If your large breed dog suffers from lameness that doesn’t respond to treatment, insist on x-rays.
Please remember that many dogs don’t get diagnosed until the bone had eroded to the point when it broke. It is always better to be safe than sorry.
What is osteosarcoma?
Osteosarcoma is the most common bone cancer in dogs—about 85% of all cancers affecting the bone. Osteosarcomas are malignant, aggressive, and extremely painful. Unfortunately, symptoms can be quite ambiguous—after all, limping can have all sorts of causes. Depending on the location, you might find firm swelling or a bump, but that might not be easily detectable everywhere. Further, things get even more clouded when osteosarcoma affects other bones than in the legs.
Other potential, non-specific symptoms include:
- loss of appetite
- weight loss
- reluctance to exercise
Further information: Bone Tumors in Dogs
Common osteosarcoma sites
Osteosarcoma affects mostly large breed dogs and it is most likely to develop at the ends of long bones such as:
- radius at the wrist
- humerus at the shoulder
- femur and tibia around the knee
Wallace was a middle-aged Standard Poodle. He was a happy, active, well-loved boy. He had a wonderful mom and a fantastic life.
One day, after his playtime, Wallace returned to the house favoring his leg. He always played with great vigor, and it was reasonable to assume he might have sprained something. When the veterinarian examined Wallace, he agreed that Wallace sprained or strained something.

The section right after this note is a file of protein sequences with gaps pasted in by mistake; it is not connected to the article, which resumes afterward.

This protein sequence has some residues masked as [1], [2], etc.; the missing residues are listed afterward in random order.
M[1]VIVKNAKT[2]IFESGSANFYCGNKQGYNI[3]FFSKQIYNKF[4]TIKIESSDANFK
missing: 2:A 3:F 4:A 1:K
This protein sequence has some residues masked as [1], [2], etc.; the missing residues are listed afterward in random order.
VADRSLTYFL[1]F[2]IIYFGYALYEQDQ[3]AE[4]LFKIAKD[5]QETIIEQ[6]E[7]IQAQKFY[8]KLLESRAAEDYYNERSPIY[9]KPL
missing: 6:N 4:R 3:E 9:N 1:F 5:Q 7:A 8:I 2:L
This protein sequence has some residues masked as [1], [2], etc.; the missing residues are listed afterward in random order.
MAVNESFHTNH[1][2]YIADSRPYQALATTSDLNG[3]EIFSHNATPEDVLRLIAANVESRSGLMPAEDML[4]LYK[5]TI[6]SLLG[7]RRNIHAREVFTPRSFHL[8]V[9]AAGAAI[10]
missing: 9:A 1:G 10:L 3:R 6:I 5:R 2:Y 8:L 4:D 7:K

Wallace was limping only slightly, bearing weight on the leg and didn’t seem overly upset about it.
The limp doesn’t go away
As the time went on, the injury didn’t seem to want to heal. Wallace would get better and then start limping again. Shouldn’t a simple sprain have resolved by now? It always looked like it did and it always came back.
Then, when his mom was grooming Wallace, she found a swelling above his right wrist. It didn’t seem to hurt and it was hard to see in all his fur. What is it? She decided to shave the fur off to get a better look. With the fur gone, it was apparent that there was quite a large growth.
What is that bump?
Given her experiences, the first thing that came to Wallace’s mom’s mind for cancer. Her heart sank, and she was trying to come up with another idea of what it could be. Perhaps it’s just some sort of infection? Maybe swelling from the soft tissue injury? Wallace didn’t seem to be bothered by it.
She made an appointment with the veterinarian, which was to include x-rays.
Wallace limped into the clinic but looked his normal happy self. The staff all knew him and it was a cheerful greeting. Wallace didn’t look or act as if there was something seriously wrong.
However, when the veterinarian examined Wallace’s leg, her expression changed from cheerful to serious. She was suspecting the same thing Wallace’s mom did—bone cancer. However, Wallace had no pain response to any pushing, pulling or pressing of his leg. Bone cancer is crazy painful—perhaps it really is an infection or abscess.
Unfortunately, x-ray imaging shattered all hopes. Wallace indeed had osteosarcoma.
Wallace’s Story: A Journey Through an Osteosarcoma Diagnosis
Bone Cancer in Dogs: What You Need to Know